Sunday, January 31, 2010

Brief Encounter

A few weeks ago, I was fortunate enough to see Kneehigh Theatre's version of "Brief Encounter" at St. Ann's Warehouse. I was leery of seeing it- I like David Lean's movie a lot, and I've seen it in the past six months. I have also read "Still Life," Coward's one-act that's the basis of the movie. But I was assured by many people (who knew so many of my friends were such romantics?) that that I had to see it.
I am all for deconstructing pieces of art- I do it myself. But I think it is a very delicate business, particularly with a film like this one. Anything heavy-handed, and it turns into camp or appears irrelevant (two people fall in love, don't have sex and go their separate ways- what, are they Mormons? This has nothing to do with me).
But the adaptation, by director Emma Rice, is pitch-perfect. The actors are uniformly good, and the use of both film and Coward's music (I thought I knew Coward's music pretty well, but I didn't know half the songs). The set, by Neil Murray, is beautiful and well-utilized.
The deconstructionist aspect came to mind when I was reading Larry Harbison's review on his website (link above), where he compared it to an Anne Bogart directed deconstructed narrative. But what consistently bothers me about Bogart is that regardless of the play she's working with, her productions seem more intellectual exercises with the emotion stripped out. Rice is able to keep the emotional reality intact.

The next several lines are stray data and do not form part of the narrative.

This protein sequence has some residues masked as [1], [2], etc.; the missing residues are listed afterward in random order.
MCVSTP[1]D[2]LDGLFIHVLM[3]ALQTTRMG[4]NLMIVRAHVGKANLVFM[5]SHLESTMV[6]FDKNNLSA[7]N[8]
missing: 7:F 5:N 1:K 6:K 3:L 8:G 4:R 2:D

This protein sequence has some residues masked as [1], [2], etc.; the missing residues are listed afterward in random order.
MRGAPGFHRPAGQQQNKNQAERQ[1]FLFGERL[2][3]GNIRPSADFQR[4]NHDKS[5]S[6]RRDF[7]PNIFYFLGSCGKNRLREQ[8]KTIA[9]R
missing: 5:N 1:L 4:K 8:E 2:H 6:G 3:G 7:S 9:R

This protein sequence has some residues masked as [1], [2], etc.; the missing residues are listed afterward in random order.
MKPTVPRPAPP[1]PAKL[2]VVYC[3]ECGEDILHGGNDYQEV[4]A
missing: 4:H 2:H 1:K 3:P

1 comment:

Barry Rowell said...

I agree whole-heartedly with your review of Brief Encounter. This is the third time that Catherine and I have seen Kneehigh and we have thoroughly enjoyed all three productions. Emma Rice has a gift for punctuating a whirl of stage activity with wonderful stage pictures—those moments of stillness in the production are incredibly beautiful. I'm also amazed at how all three Kneehigh productions have incorporated the cast members playing live music and almost acrobatic performance skills throughout: there is clearly no shortage of multi-talented performers in Cornwall!

I also agree that Rice's work is much more passionate than much of Anne Bogart's that I've seen. It may be because Rice is much more interested in story and narrative than Bogart—and I don't mean that as a criticism. To be fair, I haven't seen anything by Anne in a couple of years but of the pieces I've seen, it seems to me that she's more interested in the intellectual connections between images and ideas. It doesn't make her work less beautiful for me—there are parts of her Culture of Desire, in particular, that I thought were absolutely amazing—but it is a cerebral experience and not everyone enjoys that as much as I do. Even the overt physicality in their work is markedly different: Bogart usually seems to me more abstracted movement (deconstructed, as you say), whereas Rice is more heightened, exaggerated and stylized—naturalism writ large, I find. Regardless, I think Harbison's comparison of the two directors is, as you indicate, misleading and kinda dumb: they're very different artists.